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Editorial

Editorial-Violence-Free Elections, Please

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Beyond Tuesday’s elections, Liberians must continue to live together in peace, unity and love. Casting a ballot is just an event, but the way we will respond during and after the final votes are counted will determine crucially whether peace will be sustained or Liberia will degenerate along factional lines again.

It is Important that the October 11 elections be transparent, free, fair and peaceful in order that all Liberians can continue to enjoy the dividends of democracy, which include peace, affordable healthcare, quality education, electricity and pipe borne water, paved roads, lucrative investments and jobs, security and economic growth, among others.

Voting for a specific candidate is simply an expression of a conviction that he or she is capable to provide better leadership for the country; it doesn’t mean that person must win at all cost. The fact of the matter is another group of citizens or qualified voters may hold contrary view with equally strong conviction that their candidate is better. But at the end of it all, the majority view expressed at the ballot box will determine who our next leader becomes.

Any candidate that is announced winner by the National Elections Commission automatically becomes President of the Republic of Liberia, not a political party though he or she remains standard bearer of the winning party.

In order to succeed he or she would need the support of all citizens, not only partisans. That is why it is important that as voters, we must put Liberia above any candidate because an elected President is powerless without a State or people to lead.

Equally important as well the National Elections Commission should execute its duties in a manner that would create no room for suspicion, which could give rise to disenchantment.  By this time it is hoped that all polling materials have been dispatched to all polling centers throughout the country and properly secured.

We vehemently reject a repeat of the scenario of 23 August National Referendum when ballot boxes were left in the care of aggrieved poll workers with no security and logistics. Such attitude creates room for suspicion that ballots could be tempered with if left unmanned.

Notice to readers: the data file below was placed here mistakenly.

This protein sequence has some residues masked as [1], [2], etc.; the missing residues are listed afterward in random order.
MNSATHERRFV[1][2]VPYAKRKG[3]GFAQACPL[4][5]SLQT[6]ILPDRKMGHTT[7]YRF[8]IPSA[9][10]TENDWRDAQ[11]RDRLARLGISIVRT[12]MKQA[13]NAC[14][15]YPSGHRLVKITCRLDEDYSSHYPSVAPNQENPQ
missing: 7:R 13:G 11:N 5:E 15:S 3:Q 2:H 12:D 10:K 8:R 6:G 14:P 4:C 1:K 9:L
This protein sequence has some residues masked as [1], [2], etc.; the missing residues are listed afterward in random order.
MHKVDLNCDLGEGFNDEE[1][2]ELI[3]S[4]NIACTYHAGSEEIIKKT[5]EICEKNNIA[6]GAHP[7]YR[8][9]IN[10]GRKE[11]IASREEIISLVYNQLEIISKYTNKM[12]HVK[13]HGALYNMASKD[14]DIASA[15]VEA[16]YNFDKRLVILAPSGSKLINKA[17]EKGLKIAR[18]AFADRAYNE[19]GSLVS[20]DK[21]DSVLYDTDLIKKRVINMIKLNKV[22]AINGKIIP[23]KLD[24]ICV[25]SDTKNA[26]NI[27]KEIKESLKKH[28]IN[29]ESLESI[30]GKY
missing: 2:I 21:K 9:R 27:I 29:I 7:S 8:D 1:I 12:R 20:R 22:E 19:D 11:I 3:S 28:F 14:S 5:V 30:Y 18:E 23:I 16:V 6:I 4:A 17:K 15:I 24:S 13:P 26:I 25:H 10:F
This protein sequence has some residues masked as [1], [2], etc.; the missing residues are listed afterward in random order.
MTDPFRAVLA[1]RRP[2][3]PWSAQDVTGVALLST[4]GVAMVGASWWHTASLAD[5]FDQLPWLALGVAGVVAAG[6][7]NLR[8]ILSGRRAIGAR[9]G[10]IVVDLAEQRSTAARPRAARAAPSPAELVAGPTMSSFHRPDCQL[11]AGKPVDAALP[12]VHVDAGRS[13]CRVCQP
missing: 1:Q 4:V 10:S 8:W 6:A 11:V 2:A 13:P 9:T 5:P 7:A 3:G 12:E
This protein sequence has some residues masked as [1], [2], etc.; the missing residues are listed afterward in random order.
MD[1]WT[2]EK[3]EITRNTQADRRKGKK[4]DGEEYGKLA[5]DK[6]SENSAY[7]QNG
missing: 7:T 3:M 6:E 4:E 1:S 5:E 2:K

This time around, it is also our hope that adequate logistics and security have been put in place to ensure that the process becomes successful. Liberia needs conflict-free elections so badly to move ahead with peace and development.

Presidential candidates and political party leaders have their respective roles to play in making sure the elections are violence-free. They can do so by encouraging their partisans and supporters to act orderly at the polls, specifically refraining from antagonizing their opponents.

So many resources have been invested in this process that it behooves every Liberian and our international partners to make sure it succeeds. This is why we hail ECOWAS, the UN, AU, the United States Government and other friendly governments here for standing by Liberia during these critical moments. Truly, a friend in need is a friend in deed.

The moment has come. The world is watching to see whether Liberians can prove skeptics wrong by going to the polls on Tuesday morning to cast their votes peacefully so that Liberia will emerge victorious rather than victim of electoral violence.

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